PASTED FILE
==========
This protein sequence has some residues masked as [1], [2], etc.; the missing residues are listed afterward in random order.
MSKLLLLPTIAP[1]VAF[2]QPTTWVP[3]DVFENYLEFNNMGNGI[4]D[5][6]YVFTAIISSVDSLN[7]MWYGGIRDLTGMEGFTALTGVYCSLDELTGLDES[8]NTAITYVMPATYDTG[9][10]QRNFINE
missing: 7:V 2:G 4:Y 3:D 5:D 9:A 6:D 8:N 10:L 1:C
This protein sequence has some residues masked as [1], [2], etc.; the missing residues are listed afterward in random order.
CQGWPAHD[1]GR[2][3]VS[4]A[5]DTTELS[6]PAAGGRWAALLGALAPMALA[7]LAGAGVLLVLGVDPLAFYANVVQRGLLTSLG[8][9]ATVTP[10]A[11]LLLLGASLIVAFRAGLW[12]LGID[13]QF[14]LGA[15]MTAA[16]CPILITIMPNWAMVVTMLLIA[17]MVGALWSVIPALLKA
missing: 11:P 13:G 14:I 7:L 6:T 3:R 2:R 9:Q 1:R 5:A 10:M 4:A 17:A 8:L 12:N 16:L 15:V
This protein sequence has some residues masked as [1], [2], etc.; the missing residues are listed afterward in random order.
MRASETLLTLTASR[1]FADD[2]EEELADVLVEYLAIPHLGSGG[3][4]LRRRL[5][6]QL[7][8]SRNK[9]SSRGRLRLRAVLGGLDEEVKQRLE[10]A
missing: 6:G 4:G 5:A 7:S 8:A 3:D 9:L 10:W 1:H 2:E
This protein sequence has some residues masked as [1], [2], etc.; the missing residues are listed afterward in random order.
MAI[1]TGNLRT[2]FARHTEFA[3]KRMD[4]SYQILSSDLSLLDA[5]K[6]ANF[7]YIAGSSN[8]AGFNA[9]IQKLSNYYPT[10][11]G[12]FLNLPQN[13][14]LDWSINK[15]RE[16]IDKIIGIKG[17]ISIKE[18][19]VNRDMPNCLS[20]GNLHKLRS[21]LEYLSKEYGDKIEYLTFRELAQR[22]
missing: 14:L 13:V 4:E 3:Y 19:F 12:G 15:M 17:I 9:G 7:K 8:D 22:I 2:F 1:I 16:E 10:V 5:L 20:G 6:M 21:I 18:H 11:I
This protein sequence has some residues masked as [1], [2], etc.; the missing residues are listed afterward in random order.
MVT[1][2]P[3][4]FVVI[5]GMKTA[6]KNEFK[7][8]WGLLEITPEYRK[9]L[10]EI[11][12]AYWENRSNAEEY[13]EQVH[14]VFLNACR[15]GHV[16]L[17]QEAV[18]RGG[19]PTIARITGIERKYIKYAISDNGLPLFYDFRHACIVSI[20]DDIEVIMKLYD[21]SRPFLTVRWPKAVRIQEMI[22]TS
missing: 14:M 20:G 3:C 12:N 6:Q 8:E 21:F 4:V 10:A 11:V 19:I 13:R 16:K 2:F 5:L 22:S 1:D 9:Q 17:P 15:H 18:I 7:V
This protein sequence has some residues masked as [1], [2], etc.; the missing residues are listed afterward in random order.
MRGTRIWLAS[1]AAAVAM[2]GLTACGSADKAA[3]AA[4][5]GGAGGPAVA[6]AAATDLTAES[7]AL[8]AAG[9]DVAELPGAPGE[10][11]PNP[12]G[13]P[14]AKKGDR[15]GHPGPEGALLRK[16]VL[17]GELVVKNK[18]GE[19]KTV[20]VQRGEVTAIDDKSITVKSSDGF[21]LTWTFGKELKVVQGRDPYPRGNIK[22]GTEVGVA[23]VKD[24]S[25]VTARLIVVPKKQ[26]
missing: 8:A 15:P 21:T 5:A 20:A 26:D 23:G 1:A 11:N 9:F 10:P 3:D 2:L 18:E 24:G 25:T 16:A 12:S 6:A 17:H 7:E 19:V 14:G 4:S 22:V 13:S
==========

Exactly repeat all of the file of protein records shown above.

This protein sequence has some residues masked as [1], [2], etc.; the missing residues are listed afterward in random order.
MSKLLLLPTIAP[1]VAF[2]QPTTWVP[3]DVFENYLEFNNMGNGI[4]D[5][6]YVFTAIISSVDSLN[7]MWYGGIRDLTGMEGFTALTGVYCSLDELTGLDES[8]NTAITYVMPATYDTG[9][10]QRNFINE
missing: 7:V 2:G 4:Y 3:D 5:D 9:A 6:D 8:N 10:L 1:C
This protein sequence has some residues masked as [1], [2], etc.; the missing residues are listed afterward in random order.
CQGWPAHD[1]GR[2][3]VS[4]A[5]DTTELS[6]PAAGGRWAALLGALAPMALA[7]LAGAGVLLVLGVDPLAFYANVVQRGLLTSLG[8][9]ATVTP[10]A[11]LLLLGASLIVAFRAGLW[12]LGID[13]QF[14]LGA[15]MTAA[16]CPILITIMPNWAMVVTMLLIA[17]MVGALWSVIPALLKA
missing: 11:P 13:G 14:I 7:L 6:T 3:R 2:R 9:Q 1:R 5:A 10:M 4:A 17:A 8:L 12:N 16:L 15:V
This protein sequence has some residues masked as [1], [2], etc.; the missing residues are listed afterward in random order.
MRASETLLTLTASR[1]FADD[2]EEELADVLVEYLAIPHLGSGG[3][4]LRRRL[5][6]QL[7][8]SRNK[9]SSRGRLRLRAVLGGLDEEVKQRLE[10]A
missing: 6:G 4:G 5:A 7:S 8:A 3:D 9:L 10:W 1:H 2:E
This protein sequence has some residues masked as [1], [2], etc.; the missing residues are listed afterward in random order.
MAI[1]TGNLRT[2]FARHTEFA[3]KRMD[4]SYQILSSDLSLLDA[5]K[6]ANF[7]YIAGSSN[8]AGFNA[9]IQKLSNYYPT[10][11]G[12]FLNLPQN[13][14]LDWSINK[15]RE[16]IDKIIGIKG[17]ISIKE[18][19]VNRDMPNCLS[20]GNLHKLRS[21]LEYLSKEYGDKIEYLTFRELAQR[22]
missing: 14:L 13:V 4:E 3:Y 19:F 12:G 15:M 17:I 9:G 7:K 8:D 22:I 2:F 1:I 16:E 10:V 5:L 20:G 6:M 21:I 18:H 11:I
This protein sequence has some residues masked as [1], [2], etc.; the missing residues are listed afterward in random order.
MVT[1][2]P[3][4]FVVI[5]GMKTA[6]KNEFK[7][8]WGLLEITPEYRK[9]L[10]EI[11][12]AYWENRSNAEEY[13]EQVH[14]VFLNACR[15]GHV[16]L[17]QEAV[18]RGG[19]PTIARITGIERKYIKYAISDNGLPLFYDFRHACIVSI[20]DDIEVIMKLYD[21]SRPFLTVRWPKAVRIQEMI[22]TS
missing: 14:M 20:G 3:C 12:N 6:Q 8:E 21:F 4:V 10:A 11:V 19:I 13:R 16:K 2:F 5:L 22:S 1:D 9:Q 17:P 15:H 18:I 7:V
This protein sequence has some residues masked as [1], [2], etc.; the missing residues are listed afterward in random order.
MRGTRIWLAS[1]AAAVAM[2]GLTACGSADKAA[3]AA[4][5]GGAGGPAVA[6]AAATDLTAES[7]AL[8]AAG[9]DVAELPGAPGE[10][11]PNP[12]G[13]P[14]AKKGDR[15]GHPGPEGALLRK[16]VL[17]GELVVKNK[18]GE[19]KTV[20]VQRGEVTAIDDKSITVKSSDGF[21]LTWTFGKELKVVQGRDPYPRGNIK[22]GTEVGVA[23]VKD[24]S[25]VTARLIVVPKKQ[26]
missing: 8:A 15:P 21:T 5:A 20:A 26:D 23:G 1:A 11:N 9:F 10:P 3:D 2:L 18:E 24:G 25:T 16:A 12:S 6:A 17:H 7:E 19:V 14:G 4:S 22:V 13:S